A Wisconsin-based farm group has filed a lawsuit against the state’s natural resources department this week, claiming the agency has been implementing new regulations without going through an approval process required by state law. On Tuesday, the Dairy Business Association filed paperwork in Brown County Circuit Court. In its brief, the organization said it specifically dislikes the DNR’s policy change on how farmers manage rainwater that comes into contact with feed storage or calf hutch areas.
In a conference call with farm reporters on Wednesday, DBA President Mike North said the DNR once encouraged farmers to build vegetative treatment areas, or VTAs, where the water is treated to prevent runoff and protect water quality. But last year, it suddenly began requiring farmers to collect all the water and add it to manure pits for spreading on fields.
“The VTA issue was not necessary the thrust that led to this lawsuit, but it was the straw that broke the camel’s back,” North told the ag media. “For years, the DNR has gone too far in developing rules for farms that it didn’t have the right to implement. We tried diplomatically to solve this problem, but got nowhere.”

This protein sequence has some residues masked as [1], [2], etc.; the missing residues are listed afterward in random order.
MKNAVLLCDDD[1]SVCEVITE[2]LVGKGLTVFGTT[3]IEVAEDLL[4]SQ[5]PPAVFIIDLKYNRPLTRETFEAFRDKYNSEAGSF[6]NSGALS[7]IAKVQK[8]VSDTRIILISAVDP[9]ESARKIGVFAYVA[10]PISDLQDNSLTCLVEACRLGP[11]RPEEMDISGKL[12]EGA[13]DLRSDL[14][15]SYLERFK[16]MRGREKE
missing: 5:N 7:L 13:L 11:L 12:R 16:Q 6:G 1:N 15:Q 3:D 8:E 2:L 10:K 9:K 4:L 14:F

DBA Governmental Affairs Director John Holevoet added that about 100 members of his group have been impacted by the new policy. As a result, the lawsuit seeks to stop DNR’s ongoing efforts to skirt the formal rulemaking process, as specified in the Act 21 legislation signed by Governor Scott Walker in 2011.
“Farmers are not above the law. The Department of Natural Resources shouldn’t be either,” North said.
DBA leadership feels the reversal on VTAs is causing farmers to spend millions of dollars on new storage lagoons and calf hutch improvements. And during periods of low milk prices, that makes it difficult for individual operations to survive in an already difficult farm economy.
Meanwhile, the suit also addresses a farm’s right to apply for permits. Despite a state law that binds the DNR to federal standards, North says the DNR has incorrectly adopted its own contradictory requirement.
Read the original article here.